BACTERIAL FRUIT BLOTCH: UNDERSTANDING AND MANAGING A GLOBAL THREAT TO CUCURBIT SEED PRODUCTION
Department of Plant Pathology, The University of Georgia, Athens GA 30602
Contact: Ron Walcott, firstname.lastname@example.org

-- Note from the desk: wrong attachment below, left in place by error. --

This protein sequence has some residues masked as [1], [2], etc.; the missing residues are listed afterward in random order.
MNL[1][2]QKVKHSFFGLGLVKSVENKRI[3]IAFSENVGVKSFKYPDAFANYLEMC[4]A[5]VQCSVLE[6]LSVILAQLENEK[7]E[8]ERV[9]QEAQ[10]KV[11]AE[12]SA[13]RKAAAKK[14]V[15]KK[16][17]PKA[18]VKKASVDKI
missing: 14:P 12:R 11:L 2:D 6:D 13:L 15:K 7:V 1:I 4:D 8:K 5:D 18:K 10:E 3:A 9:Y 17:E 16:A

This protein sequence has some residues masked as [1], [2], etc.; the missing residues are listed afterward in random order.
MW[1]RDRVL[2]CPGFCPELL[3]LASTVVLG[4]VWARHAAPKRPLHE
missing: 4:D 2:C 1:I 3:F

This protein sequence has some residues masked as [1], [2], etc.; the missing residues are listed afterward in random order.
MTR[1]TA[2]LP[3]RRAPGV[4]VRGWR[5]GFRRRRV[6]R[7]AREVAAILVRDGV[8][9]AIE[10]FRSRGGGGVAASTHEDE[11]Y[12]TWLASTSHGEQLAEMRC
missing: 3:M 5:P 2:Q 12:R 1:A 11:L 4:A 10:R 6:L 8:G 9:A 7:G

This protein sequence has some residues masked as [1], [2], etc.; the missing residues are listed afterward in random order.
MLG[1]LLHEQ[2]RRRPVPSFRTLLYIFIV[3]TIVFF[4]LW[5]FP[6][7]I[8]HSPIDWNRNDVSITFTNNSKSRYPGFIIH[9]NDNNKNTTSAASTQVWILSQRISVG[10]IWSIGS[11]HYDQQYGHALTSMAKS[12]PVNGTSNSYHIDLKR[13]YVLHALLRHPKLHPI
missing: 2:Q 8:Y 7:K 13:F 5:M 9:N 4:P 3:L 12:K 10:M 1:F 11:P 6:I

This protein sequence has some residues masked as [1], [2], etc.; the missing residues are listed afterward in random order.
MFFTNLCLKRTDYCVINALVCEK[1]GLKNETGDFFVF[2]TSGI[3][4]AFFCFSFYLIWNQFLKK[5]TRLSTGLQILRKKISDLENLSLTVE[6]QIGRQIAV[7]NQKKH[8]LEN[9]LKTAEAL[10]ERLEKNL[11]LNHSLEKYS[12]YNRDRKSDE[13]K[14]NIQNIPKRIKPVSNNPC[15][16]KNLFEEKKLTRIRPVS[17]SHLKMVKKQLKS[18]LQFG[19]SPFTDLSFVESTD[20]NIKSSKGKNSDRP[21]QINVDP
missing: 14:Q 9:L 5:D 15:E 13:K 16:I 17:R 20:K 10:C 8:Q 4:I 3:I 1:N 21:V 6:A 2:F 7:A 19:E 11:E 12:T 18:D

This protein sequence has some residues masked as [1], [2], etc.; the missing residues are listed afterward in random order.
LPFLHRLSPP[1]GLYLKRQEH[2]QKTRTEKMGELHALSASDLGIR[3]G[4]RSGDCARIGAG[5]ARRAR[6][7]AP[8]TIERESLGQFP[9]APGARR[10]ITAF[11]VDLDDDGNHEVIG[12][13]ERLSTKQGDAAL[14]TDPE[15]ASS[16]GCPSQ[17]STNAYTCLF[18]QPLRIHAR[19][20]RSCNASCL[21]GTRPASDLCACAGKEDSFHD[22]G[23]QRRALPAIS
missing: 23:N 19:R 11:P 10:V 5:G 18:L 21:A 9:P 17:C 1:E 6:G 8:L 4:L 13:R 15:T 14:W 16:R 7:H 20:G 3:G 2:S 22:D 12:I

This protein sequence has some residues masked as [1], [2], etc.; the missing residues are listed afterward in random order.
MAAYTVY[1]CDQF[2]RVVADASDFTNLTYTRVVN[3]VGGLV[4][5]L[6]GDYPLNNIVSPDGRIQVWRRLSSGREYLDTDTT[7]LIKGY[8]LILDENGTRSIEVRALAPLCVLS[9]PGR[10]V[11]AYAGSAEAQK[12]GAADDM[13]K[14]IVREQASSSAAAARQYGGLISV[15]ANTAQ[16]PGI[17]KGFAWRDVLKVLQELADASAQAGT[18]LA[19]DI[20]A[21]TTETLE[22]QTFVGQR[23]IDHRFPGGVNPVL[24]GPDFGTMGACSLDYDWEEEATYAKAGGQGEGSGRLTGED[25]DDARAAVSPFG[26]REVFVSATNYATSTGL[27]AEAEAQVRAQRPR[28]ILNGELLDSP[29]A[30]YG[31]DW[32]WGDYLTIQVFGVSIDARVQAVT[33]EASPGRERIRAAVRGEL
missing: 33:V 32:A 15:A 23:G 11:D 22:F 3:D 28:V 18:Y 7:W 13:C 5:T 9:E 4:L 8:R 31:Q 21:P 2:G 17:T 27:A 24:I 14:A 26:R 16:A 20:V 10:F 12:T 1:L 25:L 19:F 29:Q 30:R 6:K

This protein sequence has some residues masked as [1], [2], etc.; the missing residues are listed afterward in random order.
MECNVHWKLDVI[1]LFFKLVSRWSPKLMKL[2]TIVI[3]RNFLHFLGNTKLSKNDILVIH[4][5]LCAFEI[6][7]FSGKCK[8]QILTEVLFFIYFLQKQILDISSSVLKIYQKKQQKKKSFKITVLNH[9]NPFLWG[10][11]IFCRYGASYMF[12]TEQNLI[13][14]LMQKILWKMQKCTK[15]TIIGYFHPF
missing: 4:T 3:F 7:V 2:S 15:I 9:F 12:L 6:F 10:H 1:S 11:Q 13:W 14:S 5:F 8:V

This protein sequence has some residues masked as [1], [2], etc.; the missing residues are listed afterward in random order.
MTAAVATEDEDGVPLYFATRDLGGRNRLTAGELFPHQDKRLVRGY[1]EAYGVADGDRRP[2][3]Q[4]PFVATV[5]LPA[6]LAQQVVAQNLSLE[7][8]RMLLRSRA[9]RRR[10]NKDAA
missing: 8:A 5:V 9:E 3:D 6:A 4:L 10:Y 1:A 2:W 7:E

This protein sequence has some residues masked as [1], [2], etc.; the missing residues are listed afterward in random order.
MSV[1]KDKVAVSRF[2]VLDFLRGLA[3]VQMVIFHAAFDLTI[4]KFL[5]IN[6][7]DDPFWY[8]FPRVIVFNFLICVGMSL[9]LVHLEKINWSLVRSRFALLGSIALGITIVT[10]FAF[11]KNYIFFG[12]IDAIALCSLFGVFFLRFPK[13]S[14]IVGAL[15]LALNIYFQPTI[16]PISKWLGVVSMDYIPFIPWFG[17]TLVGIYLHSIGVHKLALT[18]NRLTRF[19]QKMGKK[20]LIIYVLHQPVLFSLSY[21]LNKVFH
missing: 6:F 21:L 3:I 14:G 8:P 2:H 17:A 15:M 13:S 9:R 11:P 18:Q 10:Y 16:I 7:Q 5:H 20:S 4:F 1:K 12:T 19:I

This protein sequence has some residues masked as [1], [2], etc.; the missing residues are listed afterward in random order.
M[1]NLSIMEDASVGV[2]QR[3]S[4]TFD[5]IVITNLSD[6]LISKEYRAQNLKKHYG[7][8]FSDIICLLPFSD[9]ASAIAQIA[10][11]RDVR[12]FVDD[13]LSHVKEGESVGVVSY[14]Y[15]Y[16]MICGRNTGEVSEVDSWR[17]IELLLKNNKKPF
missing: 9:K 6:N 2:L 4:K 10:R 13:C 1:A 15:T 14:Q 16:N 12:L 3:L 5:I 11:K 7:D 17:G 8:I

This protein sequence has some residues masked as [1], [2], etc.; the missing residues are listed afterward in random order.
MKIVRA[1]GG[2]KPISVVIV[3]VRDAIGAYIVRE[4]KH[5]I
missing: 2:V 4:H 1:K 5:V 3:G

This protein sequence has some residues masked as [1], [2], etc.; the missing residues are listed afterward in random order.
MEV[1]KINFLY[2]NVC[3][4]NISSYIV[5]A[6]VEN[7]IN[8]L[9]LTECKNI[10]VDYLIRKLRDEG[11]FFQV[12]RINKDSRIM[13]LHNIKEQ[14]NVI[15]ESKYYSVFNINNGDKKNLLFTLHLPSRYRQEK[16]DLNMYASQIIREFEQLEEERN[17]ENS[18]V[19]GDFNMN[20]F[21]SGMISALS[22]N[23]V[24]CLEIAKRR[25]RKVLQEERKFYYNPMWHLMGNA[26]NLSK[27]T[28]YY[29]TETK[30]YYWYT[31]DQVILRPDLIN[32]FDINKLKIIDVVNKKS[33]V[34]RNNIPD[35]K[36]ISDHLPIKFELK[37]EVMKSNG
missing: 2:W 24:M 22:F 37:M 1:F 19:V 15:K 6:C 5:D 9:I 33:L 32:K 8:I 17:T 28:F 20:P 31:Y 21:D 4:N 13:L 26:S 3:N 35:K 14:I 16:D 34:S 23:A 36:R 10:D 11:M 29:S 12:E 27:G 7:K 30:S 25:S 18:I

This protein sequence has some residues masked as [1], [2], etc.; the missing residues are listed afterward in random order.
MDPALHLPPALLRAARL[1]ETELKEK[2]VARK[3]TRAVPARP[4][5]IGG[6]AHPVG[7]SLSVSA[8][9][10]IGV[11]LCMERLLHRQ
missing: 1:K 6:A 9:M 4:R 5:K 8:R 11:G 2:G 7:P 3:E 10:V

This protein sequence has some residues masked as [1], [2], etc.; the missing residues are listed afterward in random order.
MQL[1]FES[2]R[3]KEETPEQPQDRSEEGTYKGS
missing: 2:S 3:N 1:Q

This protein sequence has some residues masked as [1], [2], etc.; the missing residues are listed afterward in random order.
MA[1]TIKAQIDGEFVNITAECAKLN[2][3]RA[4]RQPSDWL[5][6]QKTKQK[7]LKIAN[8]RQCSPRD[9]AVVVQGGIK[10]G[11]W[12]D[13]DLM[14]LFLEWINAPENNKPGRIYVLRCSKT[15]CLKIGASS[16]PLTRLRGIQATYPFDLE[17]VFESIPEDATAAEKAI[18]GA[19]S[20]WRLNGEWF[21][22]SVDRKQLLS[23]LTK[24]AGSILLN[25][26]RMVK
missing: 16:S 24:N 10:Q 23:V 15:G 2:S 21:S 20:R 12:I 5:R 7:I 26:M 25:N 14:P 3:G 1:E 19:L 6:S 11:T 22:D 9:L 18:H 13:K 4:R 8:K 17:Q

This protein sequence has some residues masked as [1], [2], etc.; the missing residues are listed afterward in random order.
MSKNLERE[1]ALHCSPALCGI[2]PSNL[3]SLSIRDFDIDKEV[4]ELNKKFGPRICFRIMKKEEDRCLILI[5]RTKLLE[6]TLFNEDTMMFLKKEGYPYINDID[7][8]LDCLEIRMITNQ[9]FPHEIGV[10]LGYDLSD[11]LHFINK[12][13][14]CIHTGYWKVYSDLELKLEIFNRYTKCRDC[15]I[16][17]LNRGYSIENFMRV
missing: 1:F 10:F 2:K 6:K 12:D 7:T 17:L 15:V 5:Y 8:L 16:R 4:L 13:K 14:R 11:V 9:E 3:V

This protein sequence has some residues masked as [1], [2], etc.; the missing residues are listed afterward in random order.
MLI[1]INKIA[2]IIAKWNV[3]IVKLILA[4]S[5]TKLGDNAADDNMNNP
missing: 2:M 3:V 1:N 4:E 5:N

Bacterial fruit blotch (BFB), caused by the Gram-negative bacterium, Acidovorax citrulli, threatens the production of cucurbitaceous crop worldwide. The pathogen is seedborne and seed transmitted, and can survive in melon and watermelon seeds for > 30 years. Infested/infected cucurbit seeds facilitate long distance dissemination of the pathogen and are the most important source of primary inoculum for BFB outbreaks. Under warm and humid conditions, BFB can cause 100% crop yield losses; hence, there is zero tolerance for the bacterium in commercial cucurbit seedlots. Additionally, since A. citrulli is an A1 regulated pest for the European and Mediterranean Plant Protection Organization, BFB is a major constraint for vegetable seed producers. Unfortunately, there are currently no commercially available BFB resistant cucurbit cultivars, and the efficacy of foliar-applied antimicrobial compounds varies with environmental conditions. As a result, BFB management relies on excluding the pathogen from cucurbit production systems by seed health testing and seed treatments. Despite these efforts, BFB outbreaks continue to occur sporadically, particularly in regions with warm and humid growing seasons. To more effectively control BFB, we have studied the mechanisms of seed infection and the molecular basis of host-pathogen interactions. Interestingly, A. citrulli can penetrate female watermelon flowers and localize in the embryos of watermelon seeds without inducing fruit symptoms. This localization might explain the pathogen’s remarkable longevity in seeds. A. citrulli populations can be generally divided into two genetic groups, I and II, that differ in their cucurbit host preference. Group I strains are virulent on several cucurbit hosts, while group II strains are highly aggressive on watermelon, but mild on other cucurbit hosts. More recently, we observed that representative group II and I strains differ in their arsenal of putative type III secreted effector proteins, and that effectors are likely responsible for cucurbit host preference. Using a detached immature melon fruit assay, we showed that fruit tissues are more sensitive to differences in virulence between strains of the two A. citrulli groups. This fruit assay will allow further elucidation of the mechanisms of virulence and host preference that may lead to effective BFB host resistance.